Growth stock investors buy stocks they think will
grow sales and earnings faster than inflation. Here’s a scorecard
for comparing growth stock candidates.
I’ll demonstrate the process using MarketWatch (marketwatch.com)
and Zacks (zacks.com) to research two candidates: Monolithic Power
Systems (MPWR), and Lumentum Holdings (LITE). Both are tech stocks.
Monolithic makes power supplies for electronic devices and Lumentum
makes lasers, including those used in fast growing 3D sensing
1) How Much Growth?
All else equal (of course it never is), over time, share prices more
or less track per share earnings, and to a lesser extent, per share
revenues (sales). Thus, your best stocks will often be those
generating the fastest earnings and sales growth while you hold
How do you determine which stock’s have the best growth prospects?
Although far from perfect, unless you have better information, stock
analyst’s sales and earnings forecasts are a good place to start.
Zacks is a good resource for that information. It lists both EPS and
revenue forecasts for the current and next quarters and fiscal
years. Find that information by getting a price quote and then
selecting “Detailed Estimates.” Scroll down to the Sales Estimates
and Earnings Estimates sections and pay most attention to the
Current Year growth forecasts.
Score one point each for This Year’s EPS and This Year’s Sales
growth forecasts above 10%, and subtract point each for growth
values below 5%.
When I checked; for Monolithic, Zacks was forecasting 24%t sales
growth and 27% earnings growth for 2018. For Lumentum, analysts were
forecasting 29% sales growth and 16% higher EPS for its June 2019
Both stocks scored two points each for the Growth category.
2) Too Much Debt?
You’ll always do better by sticking with low-debt stocks. The
debt/equity (D/E) ratio, which compares a firm’s total debt to
shareholders equity (book value), is a widely used valuation gauge.
Values below 1.0 signal low-debt firms and lower is better.
Zacks lists D/E ratios in the Fundamental Ratios section of its Full
Company Report page. Score one point for D/E ratios below 1.0 and
subtract one point for values above 2.0.When I checked, Zacks showed
D/E’s of 0.0 (no debt) for Monolithic and 0.4 (very low debt) for
Score one point each for both Monolithic and Lumentum.
3) How Profitable?
For stocks, profitability means more than not losing money. Here’s
Consider two hypothetical companies, Company A and Company B. Both
earned $10 million last year. However Company A’s shareholders only
had to invest $30 million to turn that profit compared to $60
million for Company B. Thus, Company A’s investors realized twice
the return of Company B for each invested dollar.
Return on assets (ROA), the ratio of a company's month net income to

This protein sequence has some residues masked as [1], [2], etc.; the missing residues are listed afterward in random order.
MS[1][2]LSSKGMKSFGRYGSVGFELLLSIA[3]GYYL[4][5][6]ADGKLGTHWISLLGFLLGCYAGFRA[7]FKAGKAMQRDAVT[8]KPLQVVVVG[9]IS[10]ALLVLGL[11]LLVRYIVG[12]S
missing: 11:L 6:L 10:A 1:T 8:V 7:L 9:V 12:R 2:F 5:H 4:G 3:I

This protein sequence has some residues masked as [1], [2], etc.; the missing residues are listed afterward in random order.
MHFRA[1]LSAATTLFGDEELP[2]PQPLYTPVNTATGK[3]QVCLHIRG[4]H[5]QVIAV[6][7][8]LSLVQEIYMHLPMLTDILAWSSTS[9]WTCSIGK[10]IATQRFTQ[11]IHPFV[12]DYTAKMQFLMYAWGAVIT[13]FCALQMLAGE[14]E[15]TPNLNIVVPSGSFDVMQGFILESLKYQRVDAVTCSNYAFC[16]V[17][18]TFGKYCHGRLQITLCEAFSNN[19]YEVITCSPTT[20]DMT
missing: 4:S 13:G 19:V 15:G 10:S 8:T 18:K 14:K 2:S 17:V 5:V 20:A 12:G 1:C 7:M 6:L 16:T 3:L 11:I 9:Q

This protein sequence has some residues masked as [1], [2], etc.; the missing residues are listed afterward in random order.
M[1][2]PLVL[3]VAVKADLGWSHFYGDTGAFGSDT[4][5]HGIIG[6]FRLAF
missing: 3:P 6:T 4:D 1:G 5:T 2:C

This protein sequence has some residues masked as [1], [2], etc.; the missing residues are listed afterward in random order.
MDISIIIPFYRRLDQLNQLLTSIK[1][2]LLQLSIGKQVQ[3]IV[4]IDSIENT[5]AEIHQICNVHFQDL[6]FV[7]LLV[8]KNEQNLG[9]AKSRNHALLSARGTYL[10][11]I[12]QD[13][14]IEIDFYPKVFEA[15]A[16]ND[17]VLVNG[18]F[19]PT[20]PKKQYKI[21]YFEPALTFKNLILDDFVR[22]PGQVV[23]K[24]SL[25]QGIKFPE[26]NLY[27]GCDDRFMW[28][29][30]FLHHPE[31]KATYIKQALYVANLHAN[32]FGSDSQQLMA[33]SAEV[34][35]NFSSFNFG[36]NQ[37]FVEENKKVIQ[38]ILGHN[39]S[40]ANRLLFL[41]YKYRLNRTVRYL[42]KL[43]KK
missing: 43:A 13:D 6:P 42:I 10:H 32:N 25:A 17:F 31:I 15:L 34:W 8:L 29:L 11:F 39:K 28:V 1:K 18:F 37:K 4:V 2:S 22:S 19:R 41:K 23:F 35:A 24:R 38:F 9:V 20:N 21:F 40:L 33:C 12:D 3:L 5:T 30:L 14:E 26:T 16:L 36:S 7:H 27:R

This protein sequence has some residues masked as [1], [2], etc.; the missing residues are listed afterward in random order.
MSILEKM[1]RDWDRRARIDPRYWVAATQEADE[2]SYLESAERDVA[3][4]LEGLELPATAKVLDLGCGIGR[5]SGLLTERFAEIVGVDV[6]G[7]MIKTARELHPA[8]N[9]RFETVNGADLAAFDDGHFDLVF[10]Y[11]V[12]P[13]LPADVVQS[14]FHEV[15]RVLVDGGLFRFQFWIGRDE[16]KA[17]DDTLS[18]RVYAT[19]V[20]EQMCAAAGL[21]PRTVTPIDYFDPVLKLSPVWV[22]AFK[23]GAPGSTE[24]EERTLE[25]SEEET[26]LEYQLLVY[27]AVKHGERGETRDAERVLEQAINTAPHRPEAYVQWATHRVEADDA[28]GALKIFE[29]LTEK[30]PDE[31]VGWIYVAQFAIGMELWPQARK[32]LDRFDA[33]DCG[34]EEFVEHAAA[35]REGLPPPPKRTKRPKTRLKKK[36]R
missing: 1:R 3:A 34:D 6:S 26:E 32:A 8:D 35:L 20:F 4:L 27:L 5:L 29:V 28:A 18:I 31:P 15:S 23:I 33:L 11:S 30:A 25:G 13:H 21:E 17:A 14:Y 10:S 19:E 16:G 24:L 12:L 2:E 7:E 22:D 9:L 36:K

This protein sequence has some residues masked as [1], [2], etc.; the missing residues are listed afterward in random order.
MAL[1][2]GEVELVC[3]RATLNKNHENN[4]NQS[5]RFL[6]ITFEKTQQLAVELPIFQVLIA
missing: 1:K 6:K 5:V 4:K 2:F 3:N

its total assets, is a popular profitability gauge. For best
results, require ROAs above 5%, and higher is better.
Use MarketWatch to check ROA. Start by entering your stock’s ticker
symbol into the search box at the top of MarketWatch’s home page.
MarketWatch lists ROA in the Profitability section below the Company
Description. Subtract one point for ROAs below 5.0% and add one
point for ROAs above 10.0%.
MarketWatch listed Monolithic’s ROA at 11.2%, and Lumentum at 17.6%,
so each earned one point for Profitability.
4. Too Late to the Party?
It’s easy to get carried away and overpay for a hot growth stock.
The price/earnings ratio (P/E), which is the recent share price
divided by the last 12-month’s EPS, is the most popular valuation
gauge. However, EPS often varies widely from quarter to quarter,
making P/E an unsteady measure. By contrast, the price/sales ratio,
which is the share price divided by 12-month’s per share revenues,
provides more consistent numbers. For growth stocks, P/S ratios
mostly range between 5 and 10, but sometimes much higher.
MarketWatch lists P/S ratios under Valuations, next to the
Profitability section. Add one point for P/S ratios below 5.0, and
subtract one point for P/S ratios above 10. MarketWatch listed
Monolithic’s P/S at 10.4, and Lumentum at 2.9.
Subtract one point for Monolithic and add one point for Lumentum.
5) Follow the Cash
Reported earnings are subject to a variety of arbitrary accounting
decisions and can be misleading. By contrast, operating cash flow,
which measures the cash that moved into, or out of, a firm's bank
accounts attributable to its business operations, is a more reliable
On MarketWatch, Select Financials from the main menu, and then
select Cash Flow Statement. Scroll down to the Net Operating Cash
Flow (OCF) line and check the most recent year’s cash flow number.
At a minimum, operating cash flow should be positive, but it’s best
to stick with stocks whose operating cash flow exceeds the net
income (top line of cash flow report) for the same period. Add one
point when OCF is positive and exceeds net income. Subtract one
point when OCF is negative. Score zero points when OCF is positive,
but is less than net income.
Monolithic’s operating cash flow totaled $134 million vs. $65 2
million net income for 2017. Lumentum recorded a -$103 million net
income loss in fiscal 2017, but it earned a hefty $85 million when
you counted the cash. So, both stocks scored one point in this
For the five checks, Lumentum scored six
points vs. four points for Monolithic, the difference being
Checking these five items will help you make better investing
decisions, but they are just a start. Do your due diligence. The
more you know about your stocks, the better your results.